The value of artificial disc replacement in cervical radiculopathy

University dissertation from Stockholm : Karolinska Institutet, Dept of Molecular Medicine and Surgery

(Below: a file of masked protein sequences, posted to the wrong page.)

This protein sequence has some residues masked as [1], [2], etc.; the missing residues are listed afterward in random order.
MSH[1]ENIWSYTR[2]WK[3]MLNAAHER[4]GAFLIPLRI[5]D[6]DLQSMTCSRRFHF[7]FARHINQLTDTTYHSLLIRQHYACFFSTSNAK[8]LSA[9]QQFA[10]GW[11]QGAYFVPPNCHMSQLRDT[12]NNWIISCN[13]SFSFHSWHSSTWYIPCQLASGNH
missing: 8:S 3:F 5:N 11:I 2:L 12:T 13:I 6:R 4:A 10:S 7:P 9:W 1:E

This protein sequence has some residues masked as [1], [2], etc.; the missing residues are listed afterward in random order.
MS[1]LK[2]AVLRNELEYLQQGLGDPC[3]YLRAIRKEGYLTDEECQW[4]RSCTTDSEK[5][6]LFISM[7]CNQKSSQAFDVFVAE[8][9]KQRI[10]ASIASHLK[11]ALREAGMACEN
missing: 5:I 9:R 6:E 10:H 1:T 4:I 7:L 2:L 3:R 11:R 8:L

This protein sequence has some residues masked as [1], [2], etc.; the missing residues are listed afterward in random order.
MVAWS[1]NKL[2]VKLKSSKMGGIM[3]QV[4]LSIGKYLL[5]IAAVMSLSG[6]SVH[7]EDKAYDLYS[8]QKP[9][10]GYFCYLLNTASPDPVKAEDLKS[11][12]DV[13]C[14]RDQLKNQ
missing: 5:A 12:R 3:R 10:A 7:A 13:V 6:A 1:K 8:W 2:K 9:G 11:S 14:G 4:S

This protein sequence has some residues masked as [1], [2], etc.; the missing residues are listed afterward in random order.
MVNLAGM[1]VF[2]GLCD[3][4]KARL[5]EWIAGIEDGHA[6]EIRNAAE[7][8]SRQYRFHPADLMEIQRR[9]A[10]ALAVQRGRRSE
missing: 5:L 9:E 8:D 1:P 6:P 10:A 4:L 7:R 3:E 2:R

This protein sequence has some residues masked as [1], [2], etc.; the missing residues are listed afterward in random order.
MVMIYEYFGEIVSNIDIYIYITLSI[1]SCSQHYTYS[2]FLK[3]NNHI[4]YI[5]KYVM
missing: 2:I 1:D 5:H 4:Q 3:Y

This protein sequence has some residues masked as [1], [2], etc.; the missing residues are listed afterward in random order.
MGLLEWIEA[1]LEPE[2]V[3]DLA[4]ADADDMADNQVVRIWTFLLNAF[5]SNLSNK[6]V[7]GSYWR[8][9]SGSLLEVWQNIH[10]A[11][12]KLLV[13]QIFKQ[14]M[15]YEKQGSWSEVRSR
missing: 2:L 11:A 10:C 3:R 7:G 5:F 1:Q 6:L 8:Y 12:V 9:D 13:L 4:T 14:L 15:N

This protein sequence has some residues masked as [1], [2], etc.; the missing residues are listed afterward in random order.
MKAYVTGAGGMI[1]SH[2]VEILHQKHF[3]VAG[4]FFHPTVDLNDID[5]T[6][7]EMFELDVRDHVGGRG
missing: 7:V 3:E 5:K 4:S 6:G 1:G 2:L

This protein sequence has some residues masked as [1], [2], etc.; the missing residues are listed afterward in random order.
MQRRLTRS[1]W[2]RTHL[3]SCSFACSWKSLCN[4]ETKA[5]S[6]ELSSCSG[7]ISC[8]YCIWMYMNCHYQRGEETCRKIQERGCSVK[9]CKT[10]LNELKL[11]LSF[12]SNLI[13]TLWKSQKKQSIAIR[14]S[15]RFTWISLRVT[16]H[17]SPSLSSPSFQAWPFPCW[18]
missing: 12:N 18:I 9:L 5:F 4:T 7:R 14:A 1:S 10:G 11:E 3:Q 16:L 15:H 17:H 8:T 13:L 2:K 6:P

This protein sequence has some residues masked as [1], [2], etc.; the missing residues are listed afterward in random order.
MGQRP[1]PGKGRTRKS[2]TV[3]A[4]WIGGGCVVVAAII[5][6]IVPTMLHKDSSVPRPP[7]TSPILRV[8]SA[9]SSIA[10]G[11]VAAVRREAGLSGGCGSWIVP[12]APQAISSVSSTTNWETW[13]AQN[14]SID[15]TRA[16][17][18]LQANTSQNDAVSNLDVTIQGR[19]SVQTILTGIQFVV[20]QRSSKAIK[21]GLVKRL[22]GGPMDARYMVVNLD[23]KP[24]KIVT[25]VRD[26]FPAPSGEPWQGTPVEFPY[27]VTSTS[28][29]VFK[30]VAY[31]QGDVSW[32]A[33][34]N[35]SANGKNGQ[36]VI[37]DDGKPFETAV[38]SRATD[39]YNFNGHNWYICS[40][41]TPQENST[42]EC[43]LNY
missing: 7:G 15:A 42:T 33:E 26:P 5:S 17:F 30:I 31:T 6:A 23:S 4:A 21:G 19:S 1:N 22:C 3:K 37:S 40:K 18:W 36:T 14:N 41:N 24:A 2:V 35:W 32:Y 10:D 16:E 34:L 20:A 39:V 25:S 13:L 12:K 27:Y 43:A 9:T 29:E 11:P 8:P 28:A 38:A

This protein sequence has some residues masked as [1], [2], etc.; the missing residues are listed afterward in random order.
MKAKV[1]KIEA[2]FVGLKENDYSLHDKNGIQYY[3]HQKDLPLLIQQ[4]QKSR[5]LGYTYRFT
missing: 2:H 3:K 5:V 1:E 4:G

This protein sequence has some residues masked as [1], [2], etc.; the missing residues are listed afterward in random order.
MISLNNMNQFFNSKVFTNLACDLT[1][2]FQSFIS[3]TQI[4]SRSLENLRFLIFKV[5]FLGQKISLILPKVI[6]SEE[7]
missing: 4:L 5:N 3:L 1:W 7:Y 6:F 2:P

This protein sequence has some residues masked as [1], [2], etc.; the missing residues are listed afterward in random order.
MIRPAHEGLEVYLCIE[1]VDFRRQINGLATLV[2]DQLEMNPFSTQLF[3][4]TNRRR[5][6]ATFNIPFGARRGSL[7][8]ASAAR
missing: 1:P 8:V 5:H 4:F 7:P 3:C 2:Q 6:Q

Abstract: Background; Artificial disc replacement (ADR) is a motion-preserving implant and a further development of existing surgical implants for the treatment of cervical radiculopathy. Theoretically, an artificial disc could decrease stress on adjacent segment and thereby prevent rapid progression of degenerative changes in surrounding segments. Aims; To compare a cervical ADR to fusion in terms of outcome and the most common complications associated with the surgical treatment. To evaluate motion and stability of implanted ADRs with a high accuracy 3DCT method. To develop and validate a questionnaire for the assessment of dysphagia after anterior cervical spine surgery and, to evaluate any difference in dysphagia between the treatment groups. Patients and methods; 153 patients who met inclusion criteria were included and randomized to either treatment with the Discover artificial disc or fusion with iliac crest bone graft and plating. Randomization was concealed from both patient and caregivers until time for reconstruction of the segment. The patients were followed up for two years and outcome was primarily measured with neck disability index and secondarily with EQ-5D and VAS. Reoperations and complications were also registered in both groups. A subgroup of patients was also investigated with a 3DCT technique for evaluation of motion and stability in the artificial discs. A questionnaire for the assessment of dysphagia was constructed and validated in a group of 45 patients with manifest dysphagia. The questionnaire was then used for the evaluation of postoperative dysphagia after cervical spine surgery. Results; Data on 137 (91%) patients was available at the follow-up at two years. Nine patients in the disc replacement group and three in the fusion group underwent revision surgery for various reasons during the follow-up. Both treatment groups improved significantly after surgery in all outcome variables. No statistically significant difference in any outcome variable could be seen when the two treatment groups were compared. The motion evaluation showed that a majority of the discs were stable and maintained motion. However, 8% were classified as instable and 5% as ankylotic. Dysphagia was common the first weeks after surgery, but declined and was on group level back to baseline one year postoperatively. When the treatment groups were compared, higher levels of dysphagia were associated with the fusion group. Conclusion; There was no statistical superiority in any outcome variable in favour of the artificial disc replacement group. Reoperation rates were higher among patients with disc replacement and complications associated to surgery more frequent in the fusion group, but not statistically significant. Dysphagia was common during the first postoperative period, but back to baseline levels after one year. Long-term dysphagia had a higher association with the fusion group.

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